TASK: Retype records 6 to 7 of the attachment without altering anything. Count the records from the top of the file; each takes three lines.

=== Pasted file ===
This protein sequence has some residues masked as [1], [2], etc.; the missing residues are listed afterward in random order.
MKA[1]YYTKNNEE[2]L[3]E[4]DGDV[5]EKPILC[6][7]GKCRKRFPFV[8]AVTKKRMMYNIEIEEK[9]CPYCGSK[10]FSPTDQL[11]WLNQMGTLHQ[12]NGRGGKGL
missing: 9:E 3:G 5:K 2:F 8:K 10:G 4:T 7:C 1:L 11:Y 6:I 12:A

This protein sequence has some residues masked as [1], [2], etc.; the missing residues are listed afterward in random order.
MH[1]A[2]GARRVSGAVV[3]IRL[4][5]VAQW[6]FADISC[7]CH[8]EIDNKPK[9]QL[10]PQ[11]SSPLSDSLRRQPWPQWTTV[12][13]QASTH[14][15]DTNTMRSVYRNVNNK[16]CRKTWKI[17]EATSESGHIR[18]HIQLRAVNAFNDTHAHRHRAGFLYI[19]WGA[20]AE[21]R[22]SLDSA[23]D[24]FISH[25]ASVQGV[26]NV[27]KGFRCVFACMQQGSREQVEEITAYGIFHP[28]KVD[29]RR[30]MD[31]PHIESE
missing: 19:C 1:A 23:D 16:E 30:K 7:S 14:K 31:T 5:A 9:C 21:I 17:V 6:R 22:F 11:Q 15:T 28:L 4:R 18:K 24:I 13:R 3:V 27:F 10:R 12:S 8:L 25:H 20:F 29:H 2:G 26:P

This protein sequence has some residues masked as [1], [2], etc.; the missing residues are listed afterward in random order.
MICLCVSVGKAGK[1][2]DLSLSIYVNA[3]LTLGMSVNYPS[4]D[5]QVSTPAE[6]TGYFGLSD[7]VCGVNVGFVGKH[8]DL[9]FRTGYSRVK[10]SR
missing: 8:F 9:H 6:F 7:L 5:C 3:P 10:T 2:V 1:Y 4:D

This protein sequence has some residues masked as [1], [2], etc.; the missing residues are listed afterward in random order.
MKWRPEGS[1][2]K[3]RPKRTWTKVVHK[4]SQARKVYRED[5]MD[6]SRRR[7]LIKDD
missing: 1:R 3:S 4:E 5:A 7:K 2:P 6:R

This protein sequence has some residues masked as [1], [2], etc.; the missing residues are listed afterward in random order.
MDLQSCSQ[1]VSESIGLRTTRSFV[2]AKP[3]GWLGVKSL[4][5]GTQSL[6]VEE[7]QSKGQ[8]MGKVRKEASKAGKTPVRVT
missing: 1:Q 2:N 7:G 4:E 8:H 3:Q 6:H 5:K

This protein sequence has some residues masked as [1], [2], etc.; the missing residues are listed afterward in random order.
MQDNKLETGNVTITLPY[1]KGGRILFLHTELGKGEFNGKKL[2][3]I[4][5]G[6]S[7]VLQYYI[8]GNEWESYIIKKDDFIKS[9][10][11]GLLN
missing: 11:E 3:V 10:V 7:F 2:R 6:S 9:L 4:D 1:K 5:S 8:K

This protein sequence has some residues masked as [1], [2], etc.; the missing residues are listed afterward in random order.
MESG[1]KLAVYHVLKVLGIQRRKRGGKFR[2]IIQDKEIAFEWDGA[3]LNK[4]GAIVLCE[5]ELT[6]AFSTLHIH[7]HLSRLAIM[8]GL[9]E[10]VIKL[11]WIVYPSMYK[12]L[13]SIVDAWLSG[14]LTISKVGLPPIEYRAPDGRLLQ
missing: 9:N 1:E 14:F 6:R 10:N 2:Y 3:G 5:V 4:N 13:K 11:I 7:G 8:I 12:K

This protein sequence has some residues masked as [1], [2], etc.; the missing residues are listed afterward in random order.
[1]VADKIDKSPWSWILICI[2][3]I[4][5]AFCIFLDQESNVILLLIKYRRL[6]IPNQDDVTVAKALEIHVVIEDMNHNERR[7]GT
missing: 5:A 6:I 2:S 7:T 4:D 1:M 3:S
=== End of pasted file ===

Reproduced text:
This protein sequence has some residues masked as [1], [2], etc.; the missing residues are listed afterward in random order.
MQDNKLETGNVTITLPY[1]KGGRILFLHTELGKGEFNGKKL[2][3]I[4][5]G[6]S[7]VLQYYI[8]GNEWESYIIKKDDFIKS[9][10][11]GLLN
missing: 11:E 3:V 10:V 7:F 2:R 6:S 9:L 4:D 1:K 5:S 8:K

This protein sequence has some residues masked as [1], [2], etc.; the missing residues are listed afterward in random order.
MESG[1]KLAVYHVLKVLGIQRRKRGGKFR[2]IIQDKEIAFEWDGA[3]LNK[4]GAIVLCE[5]ELT[6]AFSTLHIH[7]HLSRLAIM[8]GL[9]E[10]VIKL[11]WIVYPSMYK[12]L[13]SIVDAWLSG[14]LTISKVGLPPIEYRAPDGRLLQ
missing: 9:N 1:E 14:F 6:R 10:N 2:Y 3:G 5:V 4:N 13:K 11:I 7:G 8:I 12:K